• Rachel Paige

Retorted, Chided, Gushed

Last week, we talked about the use of adverbs in dialogue and I mentioned that changing the dialogue tag to a word other then "said" (like muttered, whispered, cried, replied, etc.) is a cop-out. Why is that? Haven't we all heard that said is dead? Doesn't it spice up your writing to use words like "retorted," "chided," and "gushed?"


No. It doesn't.


Here's the thing about tags like that. They have no purpose. Said and retorted mean the same thing. Gushed implies a character is speaking quickly and is excited. Use the words and punctuation to show that. Don't tell the reader the character gushed, just let the character do it.


Also, as a quick side note: words like "laughed" and "snickered" are not dialogue tags. You can't laugh, sigh, snort, snicker, or chuckle a sentence. End the dialogue with a period and make those action beats.


Another problem is dialogue tags usually come after dialogue. Or in the middle of a longer statement. But the reader has already read the dialogue and read it in the tone the phrasing and punctuation told them they should. Tacking on "gushed" or "chided" to the end doesn't make them hear the sentence differently. It makes them confused.


Pacing is also messed up with "fancy" dialogue tags. "Said" is so common in reading that is acts like punctuation. Readers glance at the dialogue tag to see who is speaking, but they glaze right over "said." If you start chucking other words in there, your reader is going to slow down, because they have to actually read the dialogue tag.


Read the following lines:

"I told you to stay here," I scolded.

"There's no one in there!" Elle argued.

"I don't care," I replied. "I want you to stay here until Mom and Dad get back."

"You're not in charge of me," she countered.

"I'm two years older than you!" I shouted. "So until Mom and Dad get here, I'm responsible for you."

She started to answer when Dad's car pulled in. "Looks like you're relieved of your duties," she gloated.


Did you read that quickly? Did you fly through those lines as if they were a real argument? I'm guessing you hesitated a bit on the dialogue tags. Let's revise that scene a bit and change everything back to said or replace it with action.


"I told you to stay here," I said.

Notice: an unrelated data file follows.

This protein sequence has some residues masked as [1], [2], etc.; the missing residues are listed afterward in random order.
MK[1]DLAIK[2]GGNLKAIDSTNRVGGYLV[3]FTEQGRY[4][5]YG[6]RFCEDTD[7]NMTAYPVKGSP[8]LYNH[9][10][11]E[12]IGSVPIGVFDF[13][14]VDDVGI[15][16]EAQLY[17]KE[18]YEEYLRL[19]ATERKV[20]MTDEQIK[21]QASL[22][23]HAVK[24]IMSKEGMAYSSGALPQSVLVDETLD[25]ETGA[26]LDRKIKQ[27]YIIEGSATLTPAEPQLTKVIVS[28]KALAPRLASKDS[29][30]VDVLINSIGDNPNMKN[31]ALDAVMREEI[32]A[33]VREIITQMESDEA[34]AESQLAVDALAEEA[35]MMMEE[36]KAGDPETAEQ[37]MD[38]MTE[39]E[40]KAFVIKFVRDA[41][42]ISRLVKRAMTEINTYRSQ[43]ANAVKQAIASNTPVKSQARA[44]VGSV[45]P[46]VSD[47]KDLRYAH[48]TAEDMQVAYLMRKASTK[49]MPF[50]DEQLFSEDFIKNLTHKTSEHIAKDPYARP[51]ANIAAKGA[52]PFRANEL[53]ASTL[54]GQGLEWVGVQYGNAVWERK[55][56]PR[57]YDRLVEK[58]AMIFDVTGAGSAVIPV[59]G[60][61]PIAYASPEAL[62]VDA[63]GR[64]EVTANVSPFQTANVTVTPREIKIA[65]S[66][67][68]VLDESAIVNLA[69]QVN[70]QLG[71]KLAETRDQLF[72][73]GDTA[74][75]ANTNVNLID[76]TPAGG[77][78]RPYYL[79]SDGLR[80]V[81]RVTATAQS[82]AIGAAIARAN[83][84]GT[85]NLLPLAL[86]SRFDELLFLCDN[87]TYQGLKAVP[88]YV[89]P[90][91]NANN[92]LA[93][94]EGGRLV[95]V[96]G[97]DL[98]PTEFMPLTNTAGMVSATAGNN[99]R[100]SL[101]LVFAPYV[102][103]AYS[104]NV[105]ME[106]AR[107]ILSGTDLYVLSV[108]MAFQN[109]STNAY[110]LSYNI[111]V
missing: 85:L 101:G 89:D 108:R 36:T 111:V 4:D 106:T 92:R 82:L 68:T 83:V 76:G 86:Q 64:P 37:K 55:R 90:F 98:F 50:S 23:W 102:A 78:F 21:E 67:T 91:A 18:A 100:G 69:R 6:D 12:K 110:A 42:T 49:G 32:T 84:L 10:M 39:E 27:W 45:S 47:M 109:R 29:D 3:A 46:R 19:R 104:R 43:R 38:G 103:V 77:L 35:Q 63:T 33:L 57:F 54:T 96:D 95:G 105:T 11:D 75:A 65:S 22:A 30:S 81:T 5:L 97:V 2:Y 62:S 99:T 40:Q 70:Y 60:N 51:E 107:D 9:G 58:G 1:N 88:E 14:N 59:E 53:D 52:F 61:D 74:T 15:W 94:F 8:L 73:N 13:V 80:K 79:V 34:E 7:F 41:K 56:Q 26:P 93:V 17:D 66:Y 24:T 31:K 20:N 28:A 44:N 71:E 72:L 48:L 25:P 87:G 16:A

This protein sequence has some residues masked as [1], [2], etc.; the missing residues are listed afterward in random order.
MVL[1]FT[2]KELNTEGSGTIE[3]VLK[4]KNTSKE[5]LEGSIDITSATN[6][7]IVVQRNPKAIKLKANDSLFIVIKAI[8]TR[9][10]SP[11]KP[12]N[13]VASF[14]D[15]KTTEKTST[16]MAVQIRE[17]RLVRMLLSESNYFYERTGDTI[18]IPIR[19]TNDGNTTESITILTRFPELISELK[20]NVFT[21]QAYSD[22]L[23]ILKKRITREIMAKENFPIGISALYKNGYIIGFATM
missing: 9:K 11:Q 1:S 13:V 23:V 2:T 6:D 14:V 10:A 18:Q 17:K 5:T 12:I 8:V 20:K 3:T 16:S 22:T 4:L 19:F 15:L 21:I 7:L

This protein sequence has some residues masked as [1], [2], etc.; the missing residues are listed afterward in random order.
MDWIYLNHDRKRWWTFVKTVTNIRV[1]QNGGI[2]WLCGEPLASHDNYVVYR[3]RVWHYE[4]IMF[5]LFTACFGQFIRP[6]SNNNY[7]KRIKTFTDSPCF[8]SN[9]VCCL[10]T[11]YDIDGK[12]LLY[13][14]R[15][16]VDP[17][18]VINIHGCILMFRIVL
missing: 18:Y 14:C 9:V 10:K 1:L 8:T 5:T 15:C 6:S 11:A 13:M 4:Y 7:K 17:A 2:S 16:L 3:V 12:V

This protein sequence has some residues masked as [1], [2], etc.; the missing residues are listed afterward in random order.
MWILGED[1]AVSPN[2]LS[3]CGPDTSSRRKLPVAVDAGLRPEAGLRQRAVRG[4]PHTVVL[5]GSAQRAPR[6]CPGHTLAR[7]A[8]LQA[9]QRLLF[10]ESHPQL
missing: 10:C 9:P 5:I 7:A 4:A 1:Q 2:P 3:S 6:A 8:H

"There's no one in there!"

"I don't care," I said. "I want you to stay here until Mom and Dad get back."

Elle rolled her eyes. "You're not in charge of me."

"I'm two years older than you!" I stepped between her and the house. "So until Mom and Dad get here, I'm responsible for you."

She started to answer, but smiled instead when Dad's car pulled in. "Looks like you're relieved of your duties."


Isn't that better? Didn't that move quicker? Didn't that show you what was happening instead of telling you? And I didn't change any of the words. Just the tags and action.


You also might have noticed that sometimes you don;t need a tag or action at all. In this scene (which is in the opening chapter of my new project), it's established that Elle is the one he's talking to. I didn't need to put a dialogue tag after her first line, because it's obvious she's talking.


While said isn't dead, using it after every line can kill the scene. Anything used in excess is distracting to the reader. So having I said, she said, and I said all back to back is a lot. Usually, the reader can figure it out. Especially in situations with only two characters. But even when there's more than that, the distinctive voice of the characters helps readers figure out who's speaking. The action also helps since it acts as a dialogue tag.


Writers who think said are dead do so for a few reasons. 1) They have a big vocabulary and want to show it off or they think big words make them look smarter and/or like a better writer. 2) They're new to writing and don't know any better (That's okay! We all have to start somewhere!). 3) Their dialogue is weak and they need "fancy" tags to make it clear. 4) They don't trust themselves or they don't trust the reader.


Trust your reader. Learn to write good dialogue; it's important. Don't show off. Writers who can pull off the same scene with less or smaller words will always look better at their job than ones who use obviously write with a thesaurus next to them.


So next time you see a post that says said is dead or hear someone tell you that, ignore it. Instagram and Pinterest may think said is dead, but just about every writing book out there will tell you it's alive and well.



Do you find yourself avoiding "said?" What are your thoughts on it now?

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